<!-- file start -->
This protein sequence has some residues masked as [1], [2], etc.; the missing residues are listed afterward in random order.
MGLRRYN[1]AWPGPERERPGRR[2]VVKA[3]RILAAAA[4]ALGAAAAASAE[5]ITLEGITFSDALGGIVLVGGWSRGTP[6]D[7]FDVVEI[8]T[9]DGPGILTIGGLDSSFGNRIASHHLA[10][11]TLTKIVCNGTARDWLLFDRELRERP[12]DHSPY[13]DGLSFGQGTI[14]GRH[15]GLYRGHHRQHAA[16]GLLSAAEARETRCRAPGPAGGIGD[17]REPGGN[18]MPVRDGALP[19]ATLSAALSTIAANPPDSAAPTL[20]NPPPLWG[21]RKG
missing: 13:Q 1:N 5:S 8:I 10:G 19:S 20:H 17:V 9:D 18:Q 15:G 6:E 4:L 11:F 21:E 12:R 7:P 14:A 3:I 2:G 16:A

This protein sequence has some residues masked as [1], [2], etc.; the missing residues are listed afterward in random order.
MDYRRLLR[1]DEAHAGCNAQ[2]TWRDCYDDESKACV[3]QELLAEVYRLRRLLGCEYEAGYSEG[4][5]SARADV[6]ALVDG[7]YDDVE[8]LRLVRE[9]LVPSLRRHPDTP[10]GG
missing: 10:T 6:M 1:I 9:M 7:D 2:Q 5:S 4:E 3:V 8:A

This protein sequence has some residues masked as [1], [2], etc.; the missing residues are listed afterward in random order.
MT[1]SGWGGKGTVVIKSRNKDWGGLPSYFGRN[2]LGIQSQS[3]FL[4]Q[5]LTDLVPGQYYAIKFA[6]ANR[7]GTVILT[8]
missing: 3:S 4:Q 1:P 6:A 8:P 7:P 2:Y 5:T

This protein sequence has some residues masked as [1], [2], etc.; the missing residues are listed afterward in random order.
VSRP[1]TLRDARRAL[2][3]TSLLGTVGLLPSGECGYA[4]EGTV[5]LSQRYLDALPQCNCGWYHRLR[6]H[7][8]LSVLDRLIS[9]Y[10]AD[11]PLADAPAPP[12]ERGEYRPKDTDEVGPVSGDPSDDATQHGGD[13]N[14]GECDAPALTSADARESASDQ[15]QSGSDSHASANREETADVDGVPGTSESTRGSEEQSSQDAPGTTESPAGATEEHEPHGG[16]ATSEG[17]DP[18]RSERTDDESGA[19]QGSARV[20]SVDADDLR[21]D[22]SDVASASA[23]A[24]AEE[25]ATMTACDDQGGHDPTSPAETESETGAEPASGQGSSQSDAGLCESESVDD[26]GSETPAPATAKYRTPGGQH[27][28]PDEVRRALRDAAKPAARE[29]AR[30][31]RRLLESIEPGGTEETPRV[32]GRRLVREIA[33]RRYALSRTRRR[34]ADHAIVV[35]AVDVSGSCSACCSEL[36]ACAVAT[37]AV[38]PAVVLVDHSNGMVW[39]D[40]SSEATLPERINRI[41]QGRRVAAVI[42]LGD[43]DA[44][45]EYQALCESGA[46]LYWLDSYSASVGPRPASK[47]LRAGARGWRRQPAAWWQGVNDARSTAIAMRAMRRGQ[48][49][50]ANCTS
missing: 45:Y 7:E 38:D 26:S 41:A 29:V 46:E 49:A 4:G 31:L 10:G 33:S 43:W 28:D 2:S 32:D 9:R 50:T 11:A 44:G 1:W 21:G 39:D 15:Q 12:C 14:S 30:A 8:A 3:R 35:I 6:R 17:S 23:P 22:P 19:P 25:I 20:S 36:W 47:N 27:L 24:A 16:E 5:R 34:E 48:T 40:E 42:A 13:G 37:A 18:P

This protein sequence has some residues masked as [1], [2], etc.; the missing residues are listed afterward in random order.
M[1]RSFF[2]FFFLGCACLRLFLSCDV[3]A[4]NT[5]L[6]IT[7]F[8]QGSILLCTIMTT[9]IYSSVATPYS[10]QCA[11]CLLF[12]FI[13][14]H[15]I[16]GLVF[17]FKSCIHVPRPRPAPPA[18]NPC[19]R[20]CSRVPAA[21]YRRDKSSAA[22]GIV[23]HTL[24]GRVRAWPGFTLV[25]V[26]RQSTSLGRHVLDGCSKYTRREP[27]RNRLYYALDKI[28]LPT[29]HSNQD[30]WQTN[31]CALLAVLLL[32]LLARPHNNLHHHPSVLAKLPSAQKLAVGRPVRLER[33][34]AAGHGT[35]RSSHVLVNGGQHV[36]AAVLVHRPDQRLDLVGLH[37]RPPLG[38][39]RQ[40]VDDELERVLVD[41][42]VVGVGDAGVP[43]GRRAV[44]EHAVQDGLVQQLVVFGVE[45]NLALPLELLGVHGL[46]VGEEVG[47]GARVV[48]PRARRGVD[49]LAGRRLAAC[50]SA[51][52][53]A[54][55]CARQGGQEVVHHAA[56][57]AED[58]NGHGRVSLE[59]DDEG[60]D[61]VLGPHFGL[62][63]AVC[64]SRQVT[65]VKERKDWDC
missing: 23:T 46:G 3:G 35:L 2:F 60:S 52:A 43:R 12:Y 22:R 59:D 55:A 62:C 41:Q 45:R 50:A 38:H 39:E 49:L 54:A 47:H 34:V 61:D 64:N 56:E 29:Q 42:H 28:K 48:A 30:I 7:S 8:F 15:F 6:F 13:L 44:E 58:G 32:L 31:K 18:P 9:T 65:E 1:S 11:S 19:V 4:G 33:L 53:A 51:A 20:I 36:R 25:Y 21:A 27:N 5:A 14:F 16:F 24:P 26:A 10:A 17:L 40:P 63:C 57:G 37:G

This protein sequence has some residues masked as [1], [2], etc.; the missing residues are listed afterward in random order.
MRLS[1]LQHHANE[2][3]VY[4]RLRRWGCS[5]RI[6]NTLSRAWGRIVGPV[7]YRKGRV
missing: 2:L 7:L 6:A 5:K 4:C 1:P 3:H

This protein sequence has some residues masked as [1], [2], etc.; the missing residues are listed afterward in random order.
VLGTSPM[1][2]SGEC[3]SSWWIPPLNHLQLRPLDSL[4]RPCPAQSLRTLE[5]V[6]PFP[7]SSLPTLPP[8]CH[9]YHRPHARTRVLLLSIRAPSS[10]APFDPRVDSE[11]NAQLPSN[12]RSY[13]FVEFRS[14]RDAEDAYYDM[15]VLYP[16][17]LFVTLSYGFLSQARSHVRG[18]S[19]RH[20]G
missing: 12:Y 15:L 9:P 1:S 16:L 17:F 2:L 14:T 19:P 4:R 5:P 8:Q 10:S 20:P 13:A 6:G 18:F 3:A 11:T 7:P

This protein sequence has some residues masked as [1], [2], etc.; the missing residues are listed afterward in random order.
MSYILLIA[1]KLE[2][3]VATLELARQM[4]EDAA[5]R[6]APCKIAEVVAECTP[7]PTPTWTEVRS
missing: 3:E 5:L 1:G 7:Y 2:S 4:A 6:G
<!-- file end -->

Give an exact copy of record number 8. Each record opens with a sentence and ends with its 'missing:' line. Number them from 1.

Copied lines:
This protein sequence has some residues masked as [1], [2], etc.; the missing residues are listed afterward in random order.
MSYILLIA[1]KLE[2][3]VATLELARQM[4]EDAA[5]R[6]APCKIAEVVAECTP[7]PTPTWTEVRS
missing: 3:E 5:L 1:G 7:Y 2:S 4:A 6:G